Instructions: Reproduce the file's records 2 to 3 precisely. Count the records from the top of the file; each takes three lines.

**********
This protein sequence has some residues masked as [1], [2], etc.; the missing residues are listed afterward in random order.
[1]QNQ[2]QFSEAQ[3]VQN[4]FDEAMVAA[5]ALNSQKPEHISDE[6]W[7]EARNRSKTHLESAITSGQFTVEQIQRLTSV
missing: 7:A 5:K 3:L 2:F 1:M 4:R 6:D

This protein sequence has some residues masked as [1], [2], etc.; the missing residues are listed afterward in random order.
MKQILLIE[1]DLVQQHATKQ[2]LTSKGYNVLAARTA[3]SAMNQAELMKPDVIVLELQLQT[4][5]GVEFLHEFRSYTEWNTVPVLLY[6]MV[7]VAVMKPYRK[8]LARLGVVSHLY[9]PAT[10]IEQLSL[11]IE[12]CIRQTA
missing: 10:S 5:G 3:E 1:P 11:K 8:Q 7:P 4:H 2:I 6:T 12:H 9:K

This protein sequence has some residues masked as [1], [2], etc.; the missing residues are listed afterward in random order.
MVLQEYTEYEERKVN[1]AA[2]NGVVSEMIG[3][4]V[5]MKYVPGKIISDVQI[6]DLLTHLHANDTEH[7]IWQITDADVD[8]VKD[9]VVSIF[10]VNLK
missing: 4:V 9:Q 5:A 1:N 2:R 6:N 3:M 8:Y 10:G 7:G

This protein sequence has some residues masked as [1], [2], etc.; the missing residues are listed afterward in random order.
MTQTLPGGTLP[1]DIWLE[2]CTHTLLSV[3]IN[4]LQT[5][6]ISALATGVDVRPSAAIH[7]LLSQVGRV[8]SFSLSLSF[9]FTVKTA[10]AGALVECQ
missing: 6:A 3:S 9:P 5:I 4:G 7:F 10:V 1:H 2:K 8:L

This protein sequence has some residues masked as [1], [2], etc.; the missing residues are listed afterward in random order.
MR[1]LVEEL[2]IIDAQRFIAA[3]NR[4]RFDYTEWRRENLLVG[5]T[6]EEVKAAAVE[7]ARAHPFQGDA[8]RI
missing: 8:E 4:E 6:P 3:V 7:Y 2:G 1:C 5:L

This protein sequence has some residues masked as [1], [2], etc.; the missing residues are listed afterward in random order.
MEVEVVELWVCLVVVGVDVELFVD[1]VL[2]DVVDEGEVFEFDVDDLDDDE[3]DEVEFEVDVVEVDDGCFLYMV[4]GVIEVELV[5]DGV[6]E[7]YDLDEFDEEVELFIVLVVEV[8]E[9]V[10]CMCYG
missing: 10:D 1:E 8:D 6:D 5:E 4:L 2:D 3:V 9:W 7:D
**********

This protein sequence has some residues masked as [1], [2], etc.; the missing residues are listed afterward in random order.
MKQILLIE[1]DLVQQHATKQ[2]LTSKGYNVLAARTA[3]SAMNQAELMKPDVIVLELQLQT[4][5]GVEFLHEFRSYTEWNTVPVLLY[6]MV[7]VAVMKPYRK[8]LARLGVVSHLY[9]PAT[10]IEQLSL[11]IE[12]CIRQTA
missing: 10:S 5:G 3:E 1:P 11:K 8:Q 7:P 4:H 2:I 6:T 12:H 9:K

This protein sequence has some residues masked as [1], [2], etc.; the missing residues are listed afterward in random order.
MVLQEYTEYEERKVN[1]AA[2]NGVVSEMIG[3][4]V[5]MKYVPGKIISDVQI[6]DLLTHLHANDTEH[7]IWQITDADVD[8]VKD[9]VVSIF[10]VNLK
missing: 4:V 9:Q 5:A 1:N 2:R 6:N 3:M 8:Y 10:G 7:G